TORONTO — Former Conservative cabinet minister and provincial police commissioner Julian Fantino has accused a Canadian judge, lawyers and several police forces of acting improperly and even illegally in the conviction and jailing of a man for contempt of court.
In an extensive affidavit in which he raises the allegations, Fantino describes himself as a member of the Queen’s Privy Council and an expert who, in speaking for regular Canadians, can shed light on what he essentially posits as a possible judicial conspiracy involving secret backroom dealings.
Fantino filed the affidavit in an unsuccessful effort to intervene in a recent Federal Court review of whether the Canadian Judicial Council properly dismissed a complaint by Donald Best, a former Toronto police officer and businessman, against Ontario Superior Court Justice Bryan Shaughnessy.
“A more thorough investigation by the (judicial council), now that all the facts are known, may show that the judge was wilfully blind,” Fantino asserts. “It may very well be that the record belies the mischief that was being achieved simply because the judge had total control over the process.”
In 2013, Shaughnessy found Best in civil contempt. The finding was the culmination of a convoluted battle started in 2007, when Best’s corporation unsuccessfully sued 62 defendants and he failed to pay their court-ordered legal costs.
Shaughnessy’s rulings were upheld by Ontario’s top court and left undisturbed by the Supreme Court of Canada.
Best turned to the Canadian Judicial Council in January 2016 to complain about the judge. Shaughnessy, he asserted, had engaged in “egregious” misconduct by, among other things, “secretly” changing a critical document.
The council’s executive director rejected the complaint out of hand, prompting Best to ask Federal Court to review that decision. He named the government and judge as respondents.
Fantino, who could not be immediately reached for comment, explains in his 33-page affidavit filed along with 100 exhibits why he wanted to get involved. The “abuses,” he said, could undermine public confidence in the administration of justice.
“I notice that, in this matter, no one represents the people of Canada,” Fantino states. “No one speaks for me and other Canadians who believe in and rely upon fairness, courtesy and honourable treatment within the justice system.”
In his submission, Fantino maintains that Shaughnessy convicted Best “upon the presentation by lawyers of provably false evidence.” He also argues that “disturbing” evidence suggests police resources and personnel were “improperly retained, used and co-opted” to help one side in the private civil dispute.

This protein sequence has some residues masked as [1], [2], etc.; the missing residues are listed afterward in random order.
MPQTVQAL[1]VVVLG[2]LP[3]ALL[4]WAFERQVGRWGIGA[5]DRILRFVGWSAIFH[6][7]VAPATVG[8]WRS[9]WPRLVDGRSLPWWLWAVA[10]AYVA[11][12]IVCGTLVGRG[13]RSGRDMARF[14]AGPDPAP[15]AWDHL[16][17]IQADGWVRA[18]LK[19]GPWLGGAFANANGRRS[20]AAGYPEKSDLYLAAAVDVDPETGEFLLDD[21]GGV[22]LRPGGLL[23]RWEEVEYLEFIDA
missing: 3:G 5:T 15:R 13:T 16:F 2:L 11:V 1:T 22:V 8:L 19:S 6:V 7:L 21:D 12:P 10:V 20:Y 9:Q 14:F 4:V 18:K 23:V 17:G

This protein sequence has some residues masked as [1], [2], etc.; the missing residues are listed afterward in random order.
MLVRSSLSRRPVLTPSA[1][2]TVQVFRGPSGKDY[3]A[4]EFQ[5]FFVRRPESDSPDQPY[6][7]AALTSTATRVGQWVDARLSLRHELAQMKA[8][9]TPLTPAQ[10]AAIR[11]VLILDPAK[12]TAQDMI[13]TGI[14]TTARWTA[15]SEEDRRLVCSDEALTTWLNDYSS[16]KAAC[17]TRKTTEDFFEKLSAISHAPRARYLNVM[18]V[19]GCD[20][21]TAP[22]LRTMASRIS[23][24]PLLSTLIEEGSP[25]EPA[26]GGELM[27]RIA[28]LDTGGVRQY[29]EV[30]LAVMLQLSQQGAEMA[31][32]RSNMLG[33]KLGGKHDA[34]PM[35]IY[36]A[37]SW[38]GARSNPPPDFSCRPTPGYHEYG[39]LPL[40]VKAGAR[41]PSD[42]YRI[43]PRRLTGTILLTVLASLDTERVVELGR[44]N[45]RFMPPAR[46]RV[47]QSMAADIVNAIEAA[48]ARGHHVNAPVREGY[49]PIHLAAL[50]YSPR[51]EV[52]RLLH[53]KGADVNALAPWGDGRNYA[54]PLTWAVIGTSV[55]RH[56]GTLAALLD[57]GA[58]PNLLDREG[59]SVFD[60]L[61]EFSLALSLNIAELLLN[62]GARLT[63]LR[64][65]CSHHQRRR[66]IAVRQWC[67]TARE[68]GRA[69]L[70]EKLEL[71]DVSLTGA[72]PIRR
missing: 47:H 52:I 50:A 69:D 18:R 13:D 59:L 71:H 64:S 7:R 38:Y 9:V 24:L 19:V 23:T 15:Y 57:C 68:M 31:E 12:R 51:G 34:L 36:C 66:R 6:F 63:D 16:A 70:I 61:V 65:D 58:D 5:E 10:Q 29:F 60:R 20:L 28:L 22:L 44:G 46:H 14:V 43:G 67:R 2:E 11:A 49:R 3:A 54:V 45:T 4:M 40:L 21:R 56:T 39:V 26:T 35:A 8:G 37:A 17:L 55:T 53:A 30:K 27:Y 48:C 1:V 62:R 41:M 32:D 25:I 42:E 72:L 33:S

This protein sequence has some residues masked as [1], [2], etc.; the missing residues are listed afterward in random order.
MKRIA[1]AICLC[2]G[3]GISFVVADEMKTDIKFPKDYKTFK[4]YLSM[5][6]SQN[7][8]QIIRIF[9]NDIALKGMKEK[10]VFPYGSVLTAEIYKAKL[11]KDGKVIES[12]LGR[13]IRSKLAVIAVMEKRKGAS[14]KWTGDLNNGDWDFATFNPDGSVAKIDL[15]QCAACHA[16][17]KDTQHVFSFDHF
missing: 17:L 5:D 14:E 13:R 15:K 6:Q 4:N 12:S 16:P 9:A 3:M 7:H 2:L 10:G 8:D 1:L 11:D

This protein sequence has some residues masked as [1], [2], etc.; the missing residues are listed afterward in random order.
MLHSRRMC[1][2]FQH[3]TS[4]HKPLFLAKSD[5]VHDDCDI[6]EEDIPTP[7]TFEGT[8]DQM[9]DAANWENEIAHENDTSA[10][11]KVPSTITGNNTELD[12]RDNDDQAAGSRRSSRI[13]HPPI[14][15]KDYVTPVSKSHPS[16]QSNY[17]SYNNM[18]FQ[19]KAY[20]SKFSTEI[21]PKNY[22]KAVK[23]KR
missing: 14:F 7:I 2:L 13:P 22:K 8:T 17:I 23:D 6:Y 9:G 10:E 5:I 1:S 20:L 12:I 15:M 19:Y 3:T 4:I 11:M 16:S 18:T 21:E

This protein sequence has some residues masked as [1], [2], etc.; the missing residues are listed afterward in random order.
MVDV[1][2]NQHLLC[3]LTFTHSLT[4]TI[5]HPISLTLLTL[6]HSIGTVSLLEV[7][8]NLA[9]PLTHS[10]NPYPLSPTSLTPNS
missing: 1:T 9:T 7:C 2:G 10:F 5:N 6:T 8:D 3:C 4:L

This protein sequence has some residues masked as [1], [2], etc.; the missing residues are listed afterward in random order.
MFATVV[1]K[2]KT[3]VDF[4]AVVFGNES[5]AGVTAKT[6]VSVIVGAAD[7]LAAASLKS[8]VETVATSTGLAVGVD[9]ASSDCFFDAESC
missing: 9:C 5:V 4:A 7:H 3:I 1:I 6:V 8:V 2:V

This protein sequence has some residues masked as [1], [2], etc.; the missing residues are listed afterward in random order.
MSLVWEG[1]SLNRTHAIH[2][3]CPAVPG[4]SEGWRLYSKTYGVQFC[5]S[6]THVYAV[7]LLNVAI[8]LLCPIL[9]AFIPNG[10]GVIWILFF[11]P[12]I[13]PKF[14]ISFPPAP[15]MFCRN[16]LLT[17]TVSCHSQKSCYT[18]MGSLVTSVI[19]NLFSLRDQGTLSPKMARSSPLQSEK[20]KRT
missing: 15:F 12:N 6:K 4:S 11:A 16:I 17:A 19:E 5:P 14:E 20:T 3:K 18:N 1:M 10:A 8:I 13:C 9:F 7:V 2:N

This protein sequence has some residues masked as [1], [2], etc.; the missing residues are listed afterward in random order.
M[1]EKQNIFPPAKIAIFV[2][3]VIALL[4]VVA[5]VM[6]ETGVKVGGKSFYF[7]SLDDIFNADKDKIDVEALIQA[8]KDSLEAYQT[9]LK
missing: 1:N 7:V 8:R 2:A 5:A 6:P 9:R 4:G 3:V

“The court also convicted Mr. Best based upon affidavit evidence that was the product of illegal actions by a serving officer of the Ontario Provincial Police at the time that I was OPP commissioner,” Fantino states. “Had I known about it at the time, I would have immediately ordered an investigation to gather all evidence…with a view to possible provincial and/or criminal charges.”
In October, a Federal Court official dismissed Fantino’s motion to intervene in the review of how the judicial council handled Best’s judge complaint. Fantino, a former minister for veteran’s affairs, chief of police, and now an executive with a medical marijuana company, had raised issues that were out of bounds, the official decided.
Fantino appealed his exclusion but the court nevertheless went ahead in the fall with its long-scheduled review of the judicial council’s actions.
For his part, Shaughnessy urged the court to defer to the council, arguing in part that Best’s complaint was manifestly “without substance” or “an abuse of process.” He also argued Best had tried to “impute bad faith into a decision he disagrees with, so as to define it as sanctionable conduct.”
This month, Federal Court Judge Keith Boswell agreed with Ottawa and Shaughnessy that the judicial council’s decision was reasonable. Boswell dismissed Best’s application and ordered him to pay the federal government and the judge $30,000 in legal costs.
Best did not want to discuss Fantino’s involvement when reached on Friday. In a recent statement on his website, he did say Boswell’s decision contained “gross errors.” He filed notice of appeal this week.
In an unusual decision in June 2016, the Ontario Court of Appeal ordered Best’s prominent Toronto lawyer Paul Slansky to pay $84,000 in legal costs for his client’s failed legal fights.
The court found Slansky had wasted time and money unnecessarily by “acting on unreasonable instructions from, or providing unreasonable advice to, his client.” The court also ordered Slansky to pay another $30,000 in costs.